That was in the mid-’00s. But as social media, relying on user-generated content, continued to explode, a variety of companies began to need professional content moderators. Roberts has traced the history of the development of moderation as a corporate practice. In particular, she’s looked at the way labor gets parceled out. There are very few full-time employees working out of corporate headquarters in Silicon Valley doing this kind of stuff. Instead, there are contractors, who may work at the company, but usually work at some sort of off-site facility. In general, most content moderation occurs several steps removed from the core business apparatus. That could be in Iowa or in India (though these days, mostly in the Philippines).

“The workers may be structurally removed from those firms, as well, via outsourcing companies who take on CCM contracts and then hire the workers under their auspices, in call-center (often called BPO, or business-process outsourcing) environments,” Roberts has written. “Such outsourcing firms may also recruit CCM workers using digital piecework sites such as Amazon Mechanical Turk or Upwork, in which the relationships between the social-media firms, the outsourcing company, and the CCM worker can be as ephemeral as one review.”

Each of these distancing steps pushes responsibility away from the technology company and into the minds of individual moderators

LaPlante, for example, works on Mechanical Turk, which serves as a very flexible and cheap labor pool for various social-media companies. When she receives an assignment, she will have a list of rules that she must follow, but she may or may not know the company or how the data she is creating will be used.

Most pressingly, though, LaPlante drew attention to the economic conditions under which workers are laboring. They are paid by the review, and the prices can go as low as $0.02 per image reviewed, though there are jobs that pay better, like $0.15 per piece of content. Furthermore, companies can reject judgments that Turkers make, which means they are not paid for that time, and their overall rating on the platform declines.

This work is a brutal and necessary part of the current internet economy. They’re also providing valuable training data that companies use to train machine-learning systems. And yet the people doing it are lucky to make minimum wage, have no worker protections, and must work at breakneck speed to try to earn a living.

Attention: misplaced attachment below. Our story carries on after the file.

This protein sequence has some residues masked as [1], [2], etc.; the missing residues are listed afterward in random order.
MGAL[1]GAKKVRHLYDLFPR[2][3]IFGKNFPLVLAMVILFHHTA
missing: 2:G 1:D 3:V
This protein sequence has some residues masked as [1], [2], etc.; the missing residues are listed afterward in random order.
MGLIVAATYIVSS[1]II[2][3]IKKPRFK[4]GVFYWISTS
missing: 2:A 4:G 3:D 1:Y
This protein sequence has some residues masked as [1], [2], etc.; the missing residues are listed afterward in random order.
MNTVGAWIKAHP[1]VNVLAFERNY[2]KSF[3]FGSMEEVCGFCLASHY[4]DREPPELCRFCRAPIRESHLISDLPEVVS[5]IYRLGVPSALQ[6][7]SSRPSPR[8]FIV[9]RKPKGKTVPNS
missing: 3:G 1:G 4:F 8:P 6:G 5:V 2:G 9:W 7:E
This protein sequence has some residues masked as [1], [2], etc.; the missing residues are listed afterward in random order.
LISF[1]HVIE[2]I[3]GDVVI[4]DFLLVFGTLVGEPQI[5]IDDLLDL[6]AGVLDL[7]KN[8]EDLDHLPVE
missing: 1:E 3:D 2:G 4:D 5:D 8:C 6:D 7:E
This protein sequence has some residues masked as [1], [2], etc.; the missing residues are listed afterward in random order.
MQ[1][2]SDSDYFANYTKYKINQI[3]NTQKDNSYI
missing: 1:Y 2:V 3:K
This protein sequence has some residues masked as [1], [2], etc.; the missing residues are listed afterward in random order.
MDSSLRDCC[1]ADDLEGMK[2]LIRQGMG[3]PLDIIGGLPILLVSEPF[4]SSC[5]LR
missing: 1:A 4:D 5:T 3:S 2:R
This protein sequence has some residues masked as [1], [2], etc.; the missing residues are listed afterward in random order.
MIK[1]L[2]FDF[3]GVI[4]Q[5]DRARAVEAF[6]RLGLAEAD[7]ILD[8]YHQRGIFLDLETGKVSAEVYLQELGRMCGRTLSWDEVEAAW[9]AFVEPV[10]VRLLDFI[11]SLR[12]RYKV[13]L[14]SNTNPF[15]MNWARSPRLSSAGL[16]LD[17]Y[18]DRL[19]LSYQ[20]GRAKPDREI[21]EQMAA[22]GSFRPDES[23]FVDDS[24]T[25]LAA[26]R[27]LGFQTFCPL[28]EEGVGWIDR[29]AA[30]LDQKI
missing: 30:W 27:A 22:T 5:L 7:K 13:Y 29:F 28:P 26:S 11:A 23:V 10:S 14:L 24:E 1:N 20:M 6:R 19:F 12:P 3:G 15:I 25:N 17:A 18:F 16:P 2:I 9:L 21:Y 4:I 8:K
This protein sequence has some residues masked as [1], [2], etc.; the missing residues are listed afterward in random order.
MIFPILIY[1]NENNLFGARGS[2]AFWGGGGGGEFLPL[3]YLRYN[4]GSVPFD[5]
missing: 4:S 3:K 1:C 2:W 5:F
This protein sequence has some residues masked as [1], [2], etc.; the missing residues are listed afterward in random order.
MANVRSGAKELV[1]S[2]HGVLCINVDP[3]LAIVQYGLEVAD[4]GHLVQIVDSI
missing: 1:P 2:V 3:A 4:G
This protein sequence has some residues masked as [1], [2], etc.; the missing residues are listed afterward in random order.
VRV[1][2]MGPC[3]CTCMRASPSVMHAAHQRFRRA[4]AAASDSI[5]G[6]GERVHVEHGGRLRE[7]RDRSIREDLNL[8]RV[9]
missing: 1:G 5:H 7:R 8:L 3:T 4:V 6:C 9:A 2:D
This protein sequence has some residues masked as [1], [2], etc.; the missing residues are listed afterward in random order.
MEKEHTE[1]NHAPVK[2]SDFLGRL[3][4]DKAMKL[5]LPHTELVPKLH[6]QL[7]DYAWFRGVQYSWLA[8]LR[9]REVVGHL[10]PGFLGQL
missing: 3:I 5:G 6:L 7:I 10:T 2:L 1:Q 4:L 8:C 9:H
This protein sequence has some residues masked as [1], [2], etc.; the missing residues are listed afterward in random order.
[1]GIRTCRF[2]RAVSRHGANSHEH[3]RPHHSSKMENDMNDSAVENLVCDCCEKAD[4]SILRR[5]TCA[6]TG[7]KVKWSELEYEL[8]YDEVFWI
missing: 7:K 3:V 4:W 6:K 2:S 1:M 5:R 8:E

As you might expect, reviewing violent, sexual, and disturbing content for a living takes a serious psychological toll on the people who do it.

“When I left Myspace, I didn’t shake hands for like three years because I figured out that people were disgusting. And I just could not touch people,” Bowden said. “Most normal people in the world are just fucking weirdos. I was disgusted by humanity when I left there. So many of my peers, same thing. We all left with horrible views of humanity.”

When I asked her if she’d recovered any sense of faith in humanity, a decade on, Bowden said no. “But I’m able to pretend that I have faith in humanity. That will have to do,” she told me. “It’s okay. Once you accept the basic grossness of humans, it’s easier to remember to avoid touching anything.”

LaPlante emphasized, too, that it’s not like the people doing these content-moderation jobs can seek counseling for the disturbing things they’ve seen. They’re stuck dealing with the fallout themselves, or, with some sort of support from their peers.

“If you’re being paid two cents an image, you don’t have $100 an hour to pay to a psychiatrist,” LaPlante said.

In a hopeful sign, some tech companies are beginning to pay more attention to these issues. Facebook, for example, sent a team to the content-moderation conference. Others, like Twitter and Snap, did not.

Facebook, too, has committed to hiring 10,000 more people dedicated to these issues. Their executives are all clearly thinking about these issues. This week, Facebook Chief Security Officer Alex Stamos tweeted that “there are no magic solutions” to several “fundamental issues” in online speech. “Do you believe that gatekeepers should police the bounds of acceptable online discourse?” he asked. “If so, what bounds?”

This is true. But content moderators already all know that. They’ve been in the room trying to decide what’s decent and what’s dirty. These thousands of people have been acting as the police for the boundaries of “acceptable online discourse.” And as a rule, they have been unsupported, underpaid, and left to deal with the emotional trauma the work causes, while the companies they work for have become the most valuable in the world.

“The questions I have every time I read these statements from big tech companies about hiring people are: Who? And where? And under what conditions?” Roberts told me.